During the 1950s and 1960s, the scholarly consensus within both political science and sociology regarded business as an interest group which did not pose any distinctive problems for democratic governance (Truman 1951, Epstein 1969). There were dissenters, but they were a minority voice (Bachrach 1967). During the 1970s and 1980s the intellectual center of gravity of both disciplines began to shift: a considerable body of scholarship now judged ‘the large corporation’s concentration of resources and wealth (to be) an anomaly that upsets the balance between democracy and capitalism’ (Menninger 1985, p. 210).
According to the critics of pluralism, business political inﬂuence has two dimensions, one structural and the other instrumental. Structural power refers to the ability of business to shape both the terms of political debate and political outcomes by virtue of its privileged position within a capitalist system. This privileged position in turn has two roots. One is the central role of business in shaping the rate and direction of economic development. According to this analysis, if public policy does not furnish ﬁrms with suﬃcient inducements to invest, or alternatively if it imposes too many restrictions on their ability to accumulate capital, ﬁrms will reduce their rate of investment, thus resulting in an economic downturn. Consequently, politicians, knowing that their reelection will be adversely aﬀected by a slowdown in economic growth, will be reluctant to support policies that might antagonize corporate investors.
Since a critical dimension of political power involves control over the political agenda and the ability to deﬁne the terms of public debate, the privileged political position of business in capitalist societies also has an ideological dimension. According to this analysis, a capitalist society is characterized by a prevailing ideological consensus that places a wide array of issues and policy alternatives oﬀ the political agenda, such as the autonomy of corporate managers, the prevailing distribution of wealth, and private ownership of the means of production—all of which protect business privileges.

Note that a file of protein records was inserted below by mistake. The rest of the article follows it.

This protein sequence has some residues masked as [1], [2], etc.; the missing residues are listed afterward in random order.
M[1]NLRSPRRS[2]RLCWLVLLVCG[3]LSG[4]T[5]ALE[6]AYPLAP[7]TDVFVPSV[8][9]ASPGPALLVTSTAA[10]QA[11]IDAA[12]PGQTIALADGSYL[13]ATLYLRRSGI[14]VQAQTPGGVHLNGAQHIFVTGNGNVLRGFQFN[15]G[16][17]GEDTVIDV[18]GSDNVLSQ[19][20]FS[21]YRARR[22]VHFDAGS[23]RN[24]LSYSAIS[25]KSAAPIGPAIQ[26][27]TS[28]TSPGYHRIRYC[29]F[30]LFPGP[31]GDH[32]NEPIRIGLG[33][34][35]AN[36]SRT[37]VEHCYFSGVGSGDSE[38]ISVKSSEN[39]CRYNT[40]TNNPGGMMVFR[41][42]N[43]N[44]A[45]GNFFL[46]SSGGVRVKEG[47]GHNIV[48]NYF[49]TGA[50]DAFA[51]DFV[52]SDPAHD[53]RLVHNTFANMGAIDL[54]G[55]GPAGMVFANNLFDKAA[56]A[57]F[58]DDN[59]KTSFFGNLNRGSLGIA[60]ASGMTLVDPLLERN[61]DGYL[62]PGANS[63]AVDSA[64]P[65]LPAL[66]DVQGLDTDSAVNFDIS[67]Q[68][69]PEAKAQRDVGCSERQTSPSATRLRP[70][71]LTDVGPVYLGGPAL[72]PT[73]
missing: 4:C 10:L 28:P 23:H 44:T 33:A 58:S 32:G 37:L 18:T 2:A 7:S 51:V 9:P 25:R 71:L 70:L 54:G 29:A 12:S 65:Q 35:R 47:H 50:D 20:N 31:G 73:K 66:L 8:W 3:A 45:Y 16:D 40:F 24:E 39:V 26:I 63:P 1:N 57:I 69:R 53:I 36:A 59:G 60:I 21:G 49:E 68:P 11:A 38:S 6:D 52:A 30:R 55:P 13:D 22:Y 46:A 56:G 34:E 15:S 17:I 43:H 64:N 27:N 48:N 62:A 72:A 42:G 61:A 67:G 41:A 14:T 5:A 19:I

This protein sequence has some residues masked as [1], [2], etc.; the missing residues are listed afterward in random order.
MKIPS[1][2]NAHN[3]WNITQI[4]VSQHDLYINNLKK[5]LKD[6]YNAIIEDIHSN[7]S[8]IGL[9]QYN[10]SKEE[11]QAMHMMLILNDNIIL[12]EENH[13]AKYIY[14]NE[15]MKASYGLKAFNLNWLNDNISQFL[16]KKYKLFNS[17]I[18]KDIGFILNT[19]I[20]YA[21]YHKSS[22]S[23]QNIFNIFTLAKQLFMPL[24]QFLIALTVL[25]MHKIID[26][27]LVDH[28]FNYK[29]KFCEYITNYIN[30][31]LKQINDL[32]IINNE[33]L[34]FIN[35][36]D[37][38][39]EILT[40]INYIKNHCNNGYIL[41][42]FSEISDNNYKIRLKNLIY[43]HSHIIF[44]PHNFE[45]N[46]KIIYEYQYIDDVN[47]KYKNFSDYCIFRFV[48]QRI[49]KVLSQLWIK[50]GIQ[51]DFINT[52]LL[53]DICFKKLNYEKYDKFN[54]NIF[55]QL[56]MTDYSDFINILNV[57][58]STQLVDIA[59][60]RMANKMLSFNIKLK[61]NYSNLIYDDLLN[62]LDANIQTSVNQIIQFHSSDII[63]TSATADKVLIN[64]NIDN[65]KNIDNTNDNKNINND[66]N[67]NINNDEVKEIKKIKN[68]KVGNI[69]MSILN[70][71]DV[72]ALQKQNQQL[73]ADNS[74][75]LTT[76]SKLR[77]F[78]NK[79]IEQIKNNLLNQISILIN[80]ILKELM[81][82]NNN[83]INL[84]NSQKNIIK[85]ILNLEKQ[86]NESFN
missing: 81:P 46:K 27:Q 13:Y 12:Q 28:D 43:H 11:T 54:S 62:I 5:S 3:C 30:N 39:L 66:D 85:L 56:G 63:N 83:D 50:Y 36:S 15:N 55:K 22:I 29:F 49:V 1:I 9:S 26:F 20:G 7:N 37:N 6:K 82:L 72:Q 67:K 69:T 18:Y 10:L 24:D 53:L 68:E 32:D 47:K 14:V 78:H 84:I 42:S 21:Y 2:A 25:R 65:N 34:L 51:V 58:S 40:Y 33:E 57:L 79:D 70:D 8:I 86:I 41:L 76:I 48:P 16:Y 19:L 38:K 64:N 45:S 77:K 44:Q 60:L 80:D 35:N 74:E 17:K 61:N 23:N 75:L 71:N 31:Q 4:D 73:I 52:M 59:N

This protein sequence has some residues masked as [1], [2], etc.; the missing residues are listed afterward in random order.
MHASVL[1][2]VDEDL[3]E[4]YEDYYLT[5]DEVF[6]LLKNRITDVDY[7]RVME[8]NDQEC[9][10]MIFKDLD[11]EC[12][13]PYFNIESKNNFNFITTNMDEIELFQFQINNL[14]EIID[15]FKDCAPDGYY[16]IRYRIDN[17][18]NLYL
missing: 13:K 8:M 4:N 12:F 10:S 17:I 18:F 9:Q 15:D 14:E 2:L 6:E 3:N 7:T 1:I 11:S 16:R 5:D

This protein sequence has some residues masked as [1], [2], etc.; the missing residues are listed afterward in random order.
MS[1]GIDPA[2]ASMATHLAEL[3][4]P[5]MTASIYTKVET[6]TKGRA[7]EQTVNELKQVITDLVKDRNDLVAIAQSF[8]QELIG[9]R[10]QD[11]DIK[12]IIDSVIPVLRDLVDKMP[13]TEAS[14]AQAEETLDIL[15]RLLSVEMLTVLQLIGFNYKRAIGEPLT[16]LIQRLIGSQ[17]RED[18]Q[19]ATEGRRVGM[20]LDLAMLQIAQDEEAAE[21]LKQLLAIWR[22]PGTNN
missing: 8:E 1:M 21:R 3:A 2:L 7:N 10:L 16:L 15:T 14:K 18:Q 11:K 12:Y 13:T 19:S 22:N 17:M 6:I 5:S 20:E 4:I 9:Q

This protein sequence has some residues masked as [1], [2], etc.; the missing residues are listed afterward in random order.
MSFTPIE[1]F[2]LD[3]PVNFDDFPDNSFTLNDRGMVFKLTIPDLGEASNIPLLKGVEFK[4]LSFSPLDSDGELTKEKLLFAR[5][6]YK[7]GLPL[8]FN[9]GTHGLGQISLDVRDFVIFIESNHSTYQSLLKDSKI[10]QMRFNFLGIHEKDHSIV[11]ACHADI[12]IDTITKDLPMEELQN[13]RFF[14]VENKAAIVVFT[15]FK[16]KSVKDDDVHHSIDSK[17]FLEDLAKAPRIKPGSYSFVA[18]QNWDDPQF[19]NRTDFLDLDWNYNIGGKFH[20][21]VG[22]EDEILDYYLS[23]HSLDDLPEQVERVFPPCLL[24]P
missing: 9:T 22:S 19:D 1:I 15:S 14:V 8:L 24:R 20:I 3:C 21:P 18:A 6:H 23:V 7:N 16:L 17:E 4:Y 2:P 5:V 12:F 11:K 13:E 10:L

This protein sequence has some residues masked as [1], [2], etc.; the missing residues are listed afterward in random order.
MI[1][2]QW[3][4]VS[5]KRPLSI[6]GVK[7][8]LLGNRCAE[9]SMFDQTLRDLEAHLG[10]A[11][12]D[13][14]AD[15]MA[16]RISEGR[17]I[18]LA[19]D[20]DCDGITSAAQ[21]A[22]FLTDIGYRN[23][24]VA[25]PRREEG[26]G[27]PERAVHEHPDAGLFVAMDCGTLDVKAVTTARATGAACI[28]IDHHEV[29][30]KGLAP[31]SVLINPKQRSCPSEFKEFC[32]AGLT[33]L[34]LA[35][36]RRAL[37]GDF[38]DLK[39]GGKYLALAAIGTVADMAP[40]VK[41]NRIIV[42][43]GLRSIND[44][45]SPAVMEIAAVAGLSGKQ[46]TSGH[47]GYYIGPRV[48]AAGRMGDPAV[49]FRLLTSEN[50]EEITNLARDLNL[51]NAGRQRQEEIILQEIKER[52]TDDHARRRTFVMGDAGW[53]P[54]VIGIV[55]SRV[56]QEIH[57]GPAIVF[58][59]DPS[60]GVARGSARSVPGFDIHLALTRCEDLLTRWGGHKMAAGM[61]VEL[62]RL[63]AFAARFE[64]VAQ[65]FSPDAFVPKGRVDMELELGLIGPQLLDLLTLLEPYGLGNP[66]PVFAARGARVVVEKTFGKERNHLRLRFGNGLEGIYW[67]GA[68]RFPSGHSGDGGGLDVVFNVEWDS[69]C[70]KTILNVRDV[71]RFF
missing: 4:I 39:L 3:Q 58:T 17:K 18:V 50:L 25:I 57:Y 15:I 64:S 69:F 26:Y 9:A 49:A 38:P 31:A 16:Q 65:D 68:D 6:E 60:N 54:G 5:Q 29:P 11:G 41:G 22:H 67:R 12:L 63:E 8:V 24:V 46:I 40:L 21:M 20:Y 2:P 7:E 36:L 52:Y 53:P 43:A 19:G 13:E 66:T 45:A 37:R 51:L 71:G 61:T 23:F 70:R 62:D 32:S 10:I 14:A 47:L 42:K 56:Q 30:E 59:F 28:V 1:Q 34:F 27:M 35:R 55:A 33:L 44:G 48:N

While the structural dimension of business power is often exercised in subtle ways, the second, instrumental dimension of business power is more visible. It is reﬂected in the disproportionate resources that business has available to shape the resolution of issues that actually do come before the political process— resources which give business political advantages enjoyed by no other interest group, or the public as a whole. This dimension of business power became substantially more visible in the 1970s and 1980s as ﬁrms devoted increased resources in order to both shift the terms of public debate and aﬀect political outcomes.
3.1 Is Business Privileged?
The claim that business enjoys a privileged political position is closely associated with Charles Lindblom, whose book Politics and Markets represents one of the most important and inﬂuential analyses of business political power published since the 1970s (Lindblom 1997). As he argues, capitalism in the USA enjoys considerable legitimacy: no political movement in the USA has seriously questioned private ownership or challenged the central role of markets in distributing wealth and privilege. However, while business certainly beneﬁts from this characteristic of American society, it is not responsible for it. The hegemony of the ‘liberal tradition in America’ is deeply rooted in popular American culture—a culture that has long valued individual self-reliance, limited government, and private property—and which predates the rise of the large corporation (Hartz 1955, McClosky and Zaller 1984).
At the same time, American culture also contains a strong populist dimension, which, although not anti-capitalist, has periodically been expressed in considerable public hostility to the large corporation. During the twentieth century, the USA experienced four reform movements—Populism, Progressivism, The New Deal, and the public interest movement, each of which has eﬀectively challenged a wide variety of corporate prerogatives. Moreover, in other capitalist nations, anti-capitalist movements and political parties on both the left and the right have received considerable public support, which suggests that capitalism does not enjoy equal legitimacy or hegemony in all capitalist societies.